A few days ago Abbi Glines announced she was going to publish a three book series exclusively on iBooks. This apparently did not go over well with her readers. And I get that. I understand it can be frustrating to think there might be something out there you really want and aren’t “allowed” to have. I understand superfans often invest significant time and emotional energy into reading our books, reviewing our books, recommending our books, and it’s natural they feel they should have a special relationship with their authors. One of trust and mutual admiration. One where said author doesn’t go giving cherished gifts to other friends instead of the superfans.
But here’s where more knowledge might help. Here’s where readers, no matter how devoted they may be, can’t really understand what’s gone into making a decision like the one Abbi made. Because it’s probably pretty difficult for readers to understand just how rough this business can be. A big part of any writer’s job is to put on a public face that says, “Hey, look at me! My books are selling like hot cakes, I love what I do, I’m famous, I’m successful!” And when we don’t do that we run the risk of readers thinking we’re failures OR we look like ingrates. As writers, we spend a great deal of time only showing readers the best things about ourselves, our lives, and our jobs.
And while all those good things we talk about are true—the signings are a blast, we love that new cover, the next book is so fun to write, we won that award—here’s what’s also true:
We spend huge amounts of time doing work that people tell us isn’t good enough–agents, editors, beta readers, friends, family, reviewers. We cajole, beg, entice, and come pretty damned close to bribing people to take a look at our work, only to have them take the ARCs, gift cards, swag, and Kindles, but refuse to buy any books. We work for years trying to build an audience, produce work that fits our brand and is written to the market, but still engages our passions, only to have a brand new author put out a debut book and blow us out of the water by hitting a best seller list because she cozied up to the “right” people. We exist in a world and an industry that is cutthroat, and don’t believe anyone who tells you otherwise. And, we exist in a world where most of us will never be able to support our families with our writing.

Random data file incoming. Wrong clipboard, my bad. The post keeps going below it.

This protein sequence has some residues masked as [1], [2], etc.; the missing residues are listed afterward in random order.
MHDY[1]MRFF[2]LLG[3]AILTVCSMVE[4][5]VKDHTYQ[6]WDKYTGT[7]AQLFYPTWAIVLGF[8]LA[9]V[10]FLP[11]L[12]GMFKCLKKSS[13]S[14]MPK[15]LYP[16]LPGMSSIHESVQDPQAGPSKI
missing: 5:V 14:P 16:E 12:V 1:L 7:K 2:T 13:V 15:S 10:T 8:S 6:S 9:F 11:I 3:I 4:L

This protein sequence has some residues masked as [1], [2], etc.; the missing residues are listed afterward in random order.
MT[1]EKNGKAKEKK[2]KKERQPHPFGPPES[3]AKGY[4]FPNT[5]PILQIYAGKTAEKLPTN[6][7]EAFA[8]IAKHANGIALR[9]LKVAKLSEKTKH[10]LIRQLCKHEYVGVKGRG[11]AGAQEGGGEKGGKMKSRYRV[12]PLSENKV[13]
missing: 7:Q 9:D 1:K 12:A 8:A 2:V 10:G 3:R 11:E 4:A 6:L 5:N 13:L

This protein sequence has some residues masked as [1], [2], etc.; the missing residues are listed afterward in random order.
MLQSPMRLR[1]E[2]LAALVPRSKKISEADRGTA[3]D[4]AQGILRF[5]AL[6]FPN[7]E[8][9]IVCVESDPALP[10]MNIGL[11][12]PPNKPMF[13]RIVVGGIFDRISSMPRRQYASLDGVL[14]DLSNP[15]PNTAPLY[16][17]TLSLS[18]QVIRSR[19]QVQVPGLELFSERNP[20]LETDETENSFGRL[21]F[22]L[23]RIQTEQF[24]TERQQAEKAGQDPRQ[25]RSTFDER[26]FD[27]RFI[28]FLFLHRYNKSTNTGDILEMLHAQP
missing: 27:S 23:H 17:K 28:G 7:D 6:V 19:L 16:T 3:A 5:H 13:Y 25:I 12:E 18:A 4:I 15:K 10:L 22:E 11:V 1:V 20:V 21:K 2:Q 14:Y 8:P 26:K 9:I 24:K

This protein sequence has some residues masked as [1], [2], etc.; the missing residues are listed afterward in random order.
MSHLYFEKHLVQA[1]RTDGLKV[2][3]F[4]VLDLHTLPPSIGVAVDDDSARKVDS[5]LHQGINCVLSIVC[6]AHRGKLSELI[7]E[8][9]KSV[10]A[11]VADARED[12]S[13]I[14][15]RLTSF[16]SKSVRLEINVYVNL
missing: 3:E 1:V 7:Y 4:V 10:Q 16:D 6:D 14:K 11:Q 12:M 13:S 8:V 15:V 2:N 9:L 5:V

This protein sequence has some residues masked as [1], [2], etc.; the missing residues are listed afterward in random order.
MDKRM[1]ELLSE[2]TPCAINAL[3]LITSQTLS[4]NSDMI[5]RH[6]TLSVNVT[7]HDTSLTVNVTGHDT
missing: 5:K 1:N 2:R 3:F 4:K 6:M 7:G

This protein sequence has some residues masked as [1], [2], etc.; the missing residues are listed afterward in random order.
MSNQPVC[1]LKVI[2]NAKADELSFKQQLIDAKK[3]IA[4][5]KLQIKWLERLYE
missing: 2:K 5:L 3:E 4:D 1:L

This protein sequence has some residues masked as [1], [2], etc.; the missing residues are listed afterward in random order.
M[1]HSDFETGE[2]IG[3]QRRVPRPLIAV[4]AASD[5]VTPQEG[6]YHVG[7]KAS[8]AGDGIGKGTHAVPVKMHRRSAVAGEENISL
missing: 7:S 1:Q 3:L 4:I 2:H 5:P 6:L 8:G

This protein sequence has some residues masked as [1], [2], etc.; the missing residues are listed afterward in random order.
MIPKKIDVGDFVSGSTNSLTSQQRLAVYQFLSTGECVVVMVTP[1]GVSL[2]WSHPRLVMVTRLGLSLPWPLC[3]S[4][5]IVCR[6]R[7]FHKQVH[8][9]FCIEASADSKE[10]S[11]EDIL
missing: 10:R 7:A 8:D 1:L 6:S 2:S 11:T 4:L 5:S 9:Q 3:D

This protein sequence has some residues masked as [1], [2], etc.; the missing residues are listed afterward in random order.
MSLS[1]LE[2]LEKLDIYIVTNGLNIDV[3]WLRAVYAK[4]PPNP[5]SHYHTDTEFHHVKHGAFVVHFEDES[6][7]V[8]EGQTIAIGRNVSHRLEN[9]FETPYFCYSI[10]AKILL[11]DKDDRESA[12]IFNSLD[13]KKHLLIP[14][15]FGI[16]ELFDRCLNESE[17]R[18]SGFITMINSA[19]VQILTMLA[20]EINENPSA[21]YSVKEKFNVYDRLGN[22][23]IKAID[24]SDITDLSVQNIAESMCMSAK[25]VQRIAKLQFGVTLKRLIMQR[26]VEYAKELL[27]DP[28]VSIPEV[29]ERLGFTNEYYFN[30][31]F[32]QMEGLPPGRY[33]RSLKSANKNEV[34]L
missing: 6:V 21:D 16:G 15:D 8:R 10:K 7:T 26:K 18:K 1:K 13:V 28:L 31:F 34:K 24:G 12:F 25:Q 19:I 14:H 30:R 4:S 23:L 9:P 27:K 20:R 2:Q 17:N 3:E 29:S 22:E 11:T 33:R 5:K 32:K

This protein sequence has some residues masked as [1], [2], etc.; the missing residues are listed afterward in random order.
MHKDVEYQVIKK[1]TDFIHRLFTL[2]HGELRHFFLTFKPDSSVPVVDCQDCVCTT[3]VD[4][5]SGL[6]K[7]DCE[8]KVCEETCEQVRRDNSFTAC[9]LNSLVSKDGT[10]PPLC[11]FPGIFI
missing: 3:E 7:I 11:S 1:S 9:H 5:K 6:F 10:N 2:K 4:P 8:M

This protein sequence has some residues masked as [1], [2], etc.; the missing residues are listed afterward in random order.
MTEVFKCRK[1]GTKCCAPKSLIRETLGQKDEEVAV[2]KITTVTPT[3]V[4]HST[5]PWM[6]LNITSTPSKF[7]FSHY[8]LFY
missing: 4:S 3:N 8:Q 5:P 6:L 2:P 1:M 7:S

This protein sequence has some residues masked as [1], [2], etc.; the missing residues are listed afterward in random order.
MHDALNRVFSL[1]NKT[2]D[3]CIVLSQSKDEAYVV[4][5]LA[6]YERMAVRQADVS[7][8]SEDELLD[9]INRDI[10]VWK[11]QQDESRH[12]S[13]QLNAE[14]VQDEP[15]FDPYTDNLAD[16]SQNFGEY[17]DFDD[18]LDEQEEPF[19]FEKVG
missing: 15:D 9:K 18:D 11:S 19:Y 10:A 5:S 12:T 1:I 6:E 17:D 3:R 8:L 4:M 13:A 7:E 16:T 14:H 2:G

Since 2011, publishing has become increasingly difficult in terms of the logistics, the market, the competition, and the earnings. What writers don’t want to tell you is that while they quit their day job back in 2014, they had to go back to it in 2017. And while they won that very prestigious award six months ago, they only sold 150 copies of the award-winning book. They don’t tell you that even though they attended that glamorous signing event in New York City, they live in a two bedroom apartment in Ohio with three kids and a cat, and most days they have to take the bus to their job as a receptionist at a dentist’s office. What no one wants to say is we might spend a thousand dollars and nearly that many hours to get a book ready, and in release month it earns a fourth of that. Then it earns less and less each consecutive month until the only way we can get anyone to look at it at all is to put it on sale for 99cents wherein we earn a third of a penny for every copy sold.
I’m not telling you these things for pity. After all, any of us can choose to do something different at any point. Many of us have. No job is perfect, and we’re hardly putting our lives at risk or trying to broker world peace. But I do hope you can understand that when a writer like Abbi Glines decides to do an exclusive series with iBooks, she’s doing it because it has the potential to help her sell more books to more people. Plain and simple. It also has the potential to make her somewhat less dependent on a corporation (Amazon) that could make a decision, with no warning, that strips her income overnight (ask any veteran author what happened when KU was introduced. Amazon’s done it before, there’s no reason to doubt they’ll do it again). She’s doing it because this business is fucking hard, and like any writer, she is faced with constant stressors and roadblocks, and she’s looking for a way to overcome them.
Her decision is a business decision in a business that is nearly impossible to succeed at right now. And no matter how much she loves her readers and wants to do the best things for them, she can’t devote everything in her world to their preferences. She has to turn a profit, she needs to feed her kids, she can’t do this for free. None of us can. So readers, superfans, those people who we love dearly and can’t do this without, when an author makes a decision that upsets you, that isn’t in your “favor” or seems to be based on business rather than friendship, I beseech you to take a breath, remind yourself that in the end, it’s only a book, and be kind to your authors. Not all of our decisions will be perfect, whether they involve business or stories, but most of us are making them in a genuine effort to earn a wage at something we love to do. We’re all struggling to turn our passion into a profession.